This is turning out to have been quite a year. Who would have thought that the immolation of a jobless Tunisian graduate in December 2010 would have sparked off the Arab Spring, with uprisings in North Africa and Middle East and that a variant would appear in Britain?
Other than the social unrest fermented by unemployed youth upset with government corruption and inability to create jobs, the common element was the use of the social media. Even the high speed train crash in the Chinese city of Wenzhou sparked off micro-blogging that spread the news faster than before. Twitter, Facebook, Google and mobile phone texting have changed the nature of news transmission and the whole governance structure globally.
Human behaviour reacts to new information, hence our obsession with breaking news. We need information to plan, respond and act.
Traditionally, the control of news and information was confined to a relatively-small number of powerful newspaper groups around the world or government media. Radio and television changed the game, but the information was essentially one way. “News feed” meant news was fed to the consumer. Advertising was about promoting products and services and conveying information to the user. Society became concerned about the use, and misuse, of information, hence the intense debate about control of media and freedom of information.
With the arrival of the internet and social media technology, information became two-way. Two simultaneous events happened with the arrival of social media, both of which are totally new and not fully understood.
First, information became available, faster and more comprehensive to more people than ever thought possible. Papers like the now-defunct News of the World were considered successful if they sold more than one million copies daily. A successful book would sell 100,000.
However, today, there are five billion mobile phones in use, compared with nearly seven billion people. More and more people everywhere are connected to the internet. Every month more than 30 billion pieces of content are shared on Facebook. Twitter can reach millions instantaneously.
Second, because millions of people can receive news simultaneously, they can react synchronously. This is the rise of flash news and flash mobs. The news feedback mechanism has moved from months to nano-seconds.
Governments which previously had time to react to news, now have no time at all to understand and respond to instant public opinion or even sudden appearance of thousands in a social protest.
When someone rich and famous like Dominique Strauss-Kahn was arrested, there was almost an instant verdict on the Web as to whether he was guilty or not.
In the past, legal justice could have the pretense that the jury should not be biased by newspaper comment. Today, there are no “clean” decisions as everyone is affected by public opinion.
There are several serious implications for the media industry and social governance.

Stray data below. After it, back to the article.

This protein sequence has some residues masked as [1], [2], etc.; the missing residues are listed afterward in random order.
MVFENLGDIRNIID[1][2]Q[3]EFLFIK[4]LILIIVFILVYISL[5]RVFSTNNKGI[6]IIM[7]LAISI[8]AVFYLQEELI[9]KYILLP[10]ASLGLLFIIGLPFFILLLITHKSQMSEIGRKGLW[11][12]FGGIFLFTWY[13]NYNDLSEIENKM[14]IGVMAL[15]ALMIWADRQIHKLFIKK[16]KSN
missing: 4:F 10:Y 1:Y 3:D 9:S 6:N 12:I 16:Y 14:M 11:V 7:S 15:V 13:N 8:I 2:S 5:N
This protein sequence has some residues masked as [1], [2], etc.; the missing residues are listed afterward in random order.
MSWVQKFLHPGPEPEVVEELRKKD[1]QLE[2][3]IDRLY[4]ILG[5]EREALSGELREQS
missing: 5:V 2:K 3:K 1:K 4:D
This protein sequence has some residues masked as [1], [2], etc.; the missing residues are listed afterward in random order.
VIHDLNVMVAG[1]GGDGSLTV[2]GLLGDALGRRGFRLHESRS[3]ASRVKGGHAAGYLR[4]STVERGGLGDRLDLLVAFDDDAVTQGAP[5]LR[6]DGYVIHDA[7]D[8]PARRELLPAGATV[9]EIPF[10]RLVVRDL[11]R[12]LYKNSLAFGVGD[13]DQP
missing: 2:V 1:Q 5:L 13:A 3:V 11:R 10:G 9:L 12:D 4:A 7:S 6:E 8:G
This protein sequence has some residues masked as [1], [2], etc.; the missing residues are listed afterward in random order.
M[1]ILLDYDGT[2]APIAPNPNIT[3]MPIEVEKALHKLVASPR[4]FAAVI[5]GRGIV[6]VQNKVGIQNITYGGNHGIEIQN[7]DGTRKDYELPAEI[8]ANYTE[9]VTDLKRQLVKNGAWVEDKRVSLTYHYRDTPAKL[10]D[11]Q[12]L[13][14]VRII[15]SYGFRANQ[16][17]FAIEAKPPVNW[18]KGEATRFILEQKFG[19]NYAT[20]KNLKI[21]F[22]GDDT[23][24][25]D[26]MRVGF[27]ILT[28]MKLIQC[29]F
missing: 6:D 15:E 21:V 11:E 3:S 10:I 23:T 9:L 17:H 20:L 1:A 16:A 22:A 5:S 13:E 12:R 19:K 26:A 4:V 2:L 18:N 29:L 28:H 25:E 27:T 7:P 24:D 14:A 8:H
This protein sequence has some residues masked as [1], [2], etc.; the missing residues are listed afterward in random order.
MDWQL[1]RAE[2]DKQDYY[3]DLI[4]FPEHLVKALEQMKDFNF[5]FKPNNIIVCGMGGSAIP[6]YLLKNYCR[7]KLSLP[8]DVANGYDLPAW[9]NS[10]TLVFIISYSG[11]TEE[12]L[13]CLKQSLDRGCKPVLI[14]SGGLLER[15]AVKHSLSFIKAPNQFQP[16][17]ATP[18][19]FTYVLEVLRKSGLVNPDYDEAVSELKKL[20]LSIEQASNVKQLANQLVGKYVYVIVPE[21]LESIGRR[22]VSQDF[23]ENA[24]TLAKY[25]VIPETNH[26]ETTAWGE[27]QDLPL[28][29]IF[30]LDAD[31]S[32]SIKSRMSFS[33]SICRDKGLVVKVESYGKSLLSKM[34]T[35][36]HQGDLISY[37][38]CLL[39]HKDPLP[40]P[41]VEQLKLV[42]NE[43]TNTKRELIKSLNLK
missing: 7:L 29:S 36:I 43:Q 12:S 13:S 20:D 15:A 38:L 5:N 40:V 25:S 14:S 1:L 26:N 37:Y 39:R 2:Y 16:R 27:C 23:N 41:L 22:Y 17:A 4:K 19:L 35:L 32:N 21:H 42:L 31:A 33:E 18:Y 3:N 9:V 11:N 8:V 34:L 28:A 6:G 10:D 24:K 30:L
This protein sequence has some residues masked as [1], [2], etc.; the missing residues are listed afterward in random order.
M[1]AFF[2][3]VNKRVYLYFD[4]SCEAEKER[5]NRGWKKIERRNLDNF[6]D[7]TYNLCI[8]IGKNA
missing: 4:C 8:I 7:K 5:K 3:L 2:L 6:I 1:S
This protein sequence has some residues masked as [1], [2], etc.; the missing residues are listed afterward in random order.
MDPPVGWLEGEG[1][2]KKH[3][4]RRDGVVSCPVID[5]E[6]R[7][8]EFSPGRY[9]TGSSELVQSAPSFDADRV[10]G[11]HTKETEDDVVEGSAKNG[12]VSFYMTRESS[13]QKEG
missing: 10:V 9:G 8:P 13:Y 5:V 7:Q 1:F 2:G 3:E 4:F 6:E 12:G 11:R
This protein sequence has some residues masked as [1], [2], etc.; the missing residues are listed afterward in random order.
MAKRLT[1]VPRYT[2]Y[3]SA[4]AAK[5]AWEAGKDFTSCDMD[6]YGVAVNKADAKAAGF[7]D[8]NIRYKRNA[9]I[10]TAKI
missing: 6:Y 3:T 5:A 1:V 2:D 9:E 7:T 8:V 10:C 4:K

In economic terms, the traditional print media is suffering in the advanced countries. The good news is that print media is still growing in the emerging markets, where there is less access to the internet and a rising young population looks voraciously for news.
More and more people are turning to instant news on their mobile phone and the Web. The bad news is that with instant news come instant judgements Like or Do Not Like. The fates of major social events are no longer judged by Royal Commissions of Inquiry, but by 140 character limit of news transfer by Twitter or other micro-blogs.
The events and responses of daily life are now black and white, demanding instant solution, not complex matters of grey requiring careful analysis and cautious response.
Thus, in many ways, the world has moved into a multi-dimensional complex transformation, facing simultaneously forces of demographics (more and more young people and at the same time ageing people), urbanisation, industrial transformation, dramatic technology advances and the visible effects of climate warming and natural disasters.
Hence, mankind is facing changes in the natural environment even as we are confronting massive social change. But the most profound change is the great divide in the inter-generational understanding of each other.
The baby boomers of my generation marched in the streets in 1968 to demand greater social equality, including gender and racial equality. Less than 5 per cent of our age group went to university. We were an elite.
Today, the baby boomers (those born after World War II who grew up in the 1960s and 1970s) are beginning to retire. They have become the establishment.
University or tertiary education has become much more broad-based. More than half the population of the world is under the age of 21. The protesters in the Arab Spring or the rioters in Britain represent a generation different from their political leaders.
The new generation has largely grown up not in an age of war, but in an age of global peace. But the biggest challenge for social stability is the challenge of jobs for Gen Y or the “millenium generation, people born around the turn of the century.
In China, there is general acceptance of the fact the post-1980 generation (after the implementation of the one-child policy) has social behaviour different from those who grew up in multi-children families.
In the next 15 years, more than 700 million young people will enter the labour force, of whom 300 million will come from Asia.
Already, the International Labour Organisation estimates that there are roughly 100 million unemployed people in Asia – and that was before the global financial crisis.
If we cannot create enough jobs despite massive fiscal deficits and industrial restructuring, expect more social disruption from the new generation.